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It’s been a difficult summer for Elon Musk. Facing a lawsuit filed by Twitter, factory shutdowns for Tesla, and backlash from SpaceX employees, the world’s richest person has his hands full—and more setbacks could be coming.

This week, Tesla reported its first sequential quarterly profit decline in more than a year, thanks to global supply chain issues and an extended shutdown at its Shanghai assembly plant. The electric vehicle maker posted better-than-expected earnings, but looming challenges remain at the company as Musk prepares for an October trial against Twitter—the company suing him for backing out of a $44 billion acquisition agreement. And at SpaceX, Musk’s private rocket company, some employees are unhappy with Musk’s leadership.

Each of these problems on their own would be enough to overwhelm the most skilled Fortune 500 CEO running just one company, but Musk oversees the day-to-day management of at least four organizations. And that was before he proposed to buy Twitter. His demanding summer highlights what happens when leaders add too much to an already onerous schedule, management consultants tell TIME.

“There’s a reason that in a universe of incredibly talented, highly ambitious individuals who are CEOs of companies, hardly any of them try to lead more than one at a time,” says Eric Pliner, CEO of management consulting firm YSC Consulting and author of Difficult Decisions. “Leadership of any enterprise requires focus. It requires clarity of purpose, and it requires the ability to lead other people. For one person to attempt to spread his attention across so many different enterprises is challenging at best and impossible in some circumstances.”

The Tesla and SpaceX CEO has tried to be an exception. Earlier this year, he offered to buy every Twitter share he doesn’t already own in a deal worth roughly $44 billion. Musk vowed to oversee a number of important technical and operational changes at Twitter once the acquisition was completed, but he recently pulled out of the deal citing the prevalence of spam or fake accounts on the platform.

“All of these factors are side shows that add to what’s been really an ugly year for Tesla investors so far,” Wedbush Securities analyst Dan Ives told TIME after Tesla’s earnings report came out Wednesday evening. “I think Twitter clearly has the upper hand going into Delaware court and ultimately we’re looking at probably a $5 to $10 billion settlement that Musk is going to have to pay Twitter at a minimum, but he could also potentially have to pay the company the $54.20 billion he [originally] offered.”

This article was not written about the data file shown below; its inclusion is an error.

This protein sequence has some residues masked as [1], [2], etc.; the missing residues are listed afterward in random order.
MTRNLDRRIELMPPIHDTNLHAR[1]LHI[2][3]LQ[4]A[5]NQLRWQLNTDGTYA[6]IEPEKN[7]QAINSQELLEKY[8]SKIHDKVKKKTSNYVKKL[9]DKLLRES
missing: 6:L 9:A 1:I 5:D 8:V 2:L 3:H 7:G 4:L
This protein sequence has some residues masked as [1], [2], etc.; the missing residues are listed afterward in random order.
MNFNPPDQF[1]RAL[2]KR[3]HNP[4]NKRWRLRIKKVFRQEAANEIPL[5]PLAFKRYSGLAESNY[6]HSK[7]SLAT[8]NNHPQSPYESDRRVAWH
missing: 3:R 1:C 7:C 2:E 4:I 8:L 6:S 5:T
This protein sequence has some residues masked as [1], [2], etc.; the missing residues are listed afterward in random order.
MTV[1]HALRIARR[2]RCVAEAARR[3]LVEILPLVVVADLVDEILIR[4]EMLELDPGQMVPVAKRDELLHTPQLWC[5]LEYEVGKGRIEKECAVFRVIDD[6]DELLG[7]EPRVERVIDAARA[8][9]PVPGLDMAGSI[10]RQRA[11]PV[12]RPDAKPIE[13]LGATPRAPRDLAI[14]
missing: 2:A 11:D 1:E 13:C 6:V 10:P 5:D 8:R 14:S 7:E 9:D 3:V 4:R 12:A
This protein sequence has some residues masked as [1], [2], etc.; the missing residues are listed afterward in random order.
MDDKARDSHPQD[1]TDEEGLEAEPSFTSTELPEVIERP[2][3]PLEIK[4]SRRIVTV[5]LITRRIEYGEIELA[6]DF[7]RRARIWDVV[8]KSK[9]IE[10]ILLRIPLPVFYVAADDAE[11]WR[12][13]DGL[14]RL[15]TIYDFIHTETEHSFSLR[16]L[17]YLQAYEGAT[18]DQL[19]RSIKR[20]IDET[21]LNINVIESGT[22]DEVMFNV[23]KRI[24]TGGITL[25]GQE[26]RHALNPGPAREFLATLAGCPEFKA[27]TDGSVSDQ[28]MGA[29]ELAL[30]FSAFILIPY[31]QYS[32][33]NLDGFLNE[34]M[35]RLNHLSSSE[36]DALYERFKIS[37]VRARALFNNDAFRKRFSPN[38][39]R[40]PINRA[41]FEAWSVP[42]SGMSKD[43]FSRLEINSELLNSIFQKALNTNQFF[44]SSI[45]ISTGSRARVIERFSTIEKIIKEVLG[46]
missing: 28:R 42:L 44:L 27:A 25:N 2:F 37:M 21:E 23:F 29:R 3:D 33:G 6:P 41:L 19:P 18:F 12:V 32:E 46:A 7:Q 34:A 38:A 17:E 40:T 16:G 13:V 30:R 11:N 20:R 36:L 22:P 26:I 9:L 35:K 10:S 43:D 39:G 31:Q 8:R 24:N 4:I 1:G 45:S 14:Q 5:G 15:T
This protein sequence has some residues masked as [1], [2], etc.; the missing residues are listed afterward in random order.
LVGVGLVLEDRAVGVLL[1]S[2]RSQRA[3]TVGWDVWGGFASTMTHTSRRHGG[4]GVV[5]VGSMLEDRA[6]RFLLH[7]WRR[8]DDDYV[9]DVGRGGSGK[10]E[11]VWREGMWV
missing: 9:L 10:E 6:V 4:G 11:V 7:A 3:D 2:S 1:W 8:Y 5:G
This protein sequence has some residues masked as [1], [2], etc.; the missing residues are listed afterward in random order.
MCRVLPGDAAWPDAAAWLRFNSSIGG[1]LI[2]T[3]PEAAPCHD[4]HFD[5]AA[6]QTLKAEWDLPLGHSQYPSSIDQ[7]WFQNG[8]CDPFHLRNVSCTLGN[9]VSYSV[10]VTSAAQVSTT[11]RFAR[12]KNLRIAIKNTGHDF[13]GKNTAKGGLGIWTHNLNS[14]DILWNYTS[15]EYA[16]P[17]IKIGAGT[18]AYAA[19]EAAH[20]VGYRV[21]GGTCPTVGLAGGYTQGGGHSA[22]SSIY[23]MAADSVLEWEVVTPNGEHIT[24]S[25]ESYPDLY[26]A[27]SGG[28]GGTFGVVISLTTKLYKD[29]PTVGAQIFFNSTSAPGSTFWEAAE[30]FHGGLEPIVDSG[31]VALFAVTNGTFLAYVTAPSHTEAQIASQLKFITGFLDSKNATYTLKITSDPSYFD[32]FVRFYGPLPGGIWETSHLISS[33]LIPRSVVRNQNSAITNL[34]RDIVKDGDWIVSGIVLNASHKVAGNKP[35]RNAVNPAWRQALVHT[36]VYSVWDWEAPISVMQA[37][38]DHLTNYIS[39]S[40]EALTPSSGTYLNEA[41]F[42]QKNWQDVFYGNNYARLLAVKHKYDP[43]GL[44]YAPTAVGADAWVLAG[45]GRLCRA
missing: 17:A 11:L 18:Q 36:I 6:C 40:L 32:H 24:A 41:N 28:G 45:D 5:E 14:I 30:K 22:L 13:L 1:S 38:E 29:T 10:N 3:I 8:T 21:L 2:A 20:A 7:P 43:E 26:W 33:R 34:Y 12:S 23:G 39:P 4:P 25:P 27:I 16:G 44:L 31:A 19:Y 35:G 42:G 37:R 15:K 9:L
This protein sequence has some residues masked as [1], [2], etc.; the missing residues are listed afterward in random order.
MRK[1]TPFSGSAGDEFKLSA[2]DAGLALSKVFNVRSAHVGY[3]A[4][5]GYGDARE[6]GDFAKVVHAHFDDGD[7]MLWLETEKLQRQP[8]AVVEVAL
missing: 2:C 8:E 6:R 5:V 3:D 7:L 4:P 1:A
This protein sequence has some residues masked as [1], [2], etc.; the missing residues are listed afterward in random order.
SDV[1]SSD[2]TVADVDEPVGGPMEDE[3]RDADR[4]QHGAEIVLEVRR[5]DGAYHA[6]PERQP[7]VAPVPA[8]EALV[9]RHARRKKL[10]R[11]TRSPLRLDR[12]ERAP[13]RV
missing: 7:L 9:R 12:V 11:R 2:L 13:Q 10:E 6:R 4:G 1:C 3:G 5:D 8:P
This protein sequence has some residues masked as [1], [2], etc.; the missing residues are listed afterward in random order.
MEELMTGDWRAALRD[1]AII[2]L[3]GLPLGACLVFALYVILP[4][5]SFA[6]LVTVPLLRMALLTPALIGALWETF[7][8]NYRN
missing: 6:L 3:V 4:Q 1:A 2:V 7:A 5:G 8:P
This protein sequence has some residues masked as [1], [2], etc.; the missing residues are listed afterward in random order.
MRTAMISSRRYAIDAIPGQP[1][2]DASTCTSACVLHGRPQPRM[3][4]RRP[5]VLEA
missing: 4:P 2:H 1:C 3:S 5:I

Wall Street analysts like Ives fear that if Musk loses the legal battle, he might have to sell Tesla stock in order to pay Twitter, which would likely pull the company’s stock price down. That carries risk for Tesla investors, and would be a significant blow for the world’s most valuable carmaker.

Musk’s very public criticism of Twitter and its leaders, combined with his backing out of the deal, has created a significant erosion of trust, says Robert McCann, an adjunct professor at UCLA’s Anderson School of Management. “At Twitter, it’s hit employee morale significantly, spooked advertisers and I think the deeper issue is that it has created a sense of confusion,” he says.

Some SpaceX employees feel the same way. Last month, a handful of them circulated an open letter criticizing the behavior of their chief executive, specifically his activity on Twitter. The letter called Musk’s behavior and constant tweeting “a frequent source of distraction and embarrassment.” The company fired some of the letter’s organizers the next day.

The self-described “free-speech absolutist” has also been the subject of sexual misconduct allegations, involving a SpaceX flight attendant. Musk called the accusations “utterly untrue.”

“No company is led by only one individual but if the other people around that individual aren’t clear on where that person’s focus is,” says Pliner, “it can be really hard for them to not be distracted by other activities of that individual in the press or out in the business world more generally.”

Meanwhile, Tesla is confronting its own set of thorny issues, including plant closures, supply shortages and a fresh surge of COVID-19 in China, where many of its cars are manufactured. Despite those challenges, the company managed to post better-than-expected earnings for the April-June quarter, due to strong demand for its cars.

“I call their earnings report slightly better than feared,” Ives says. “Margins held up a little better than worst-case fears. But they’re still juggling a lot of balls.”

Musk’s summertime juggling act has only just begun. Tesla is hoping to boost vehicle deliveries in the coming year. On the earnings call Wednesday, Musk said Tesla’s new factory outside of Berlin, Germany produced over 1,000 cars per week in June. He promised investors that the company’s new factory in Austin, Tex. would exceed that milestone in the next few months.

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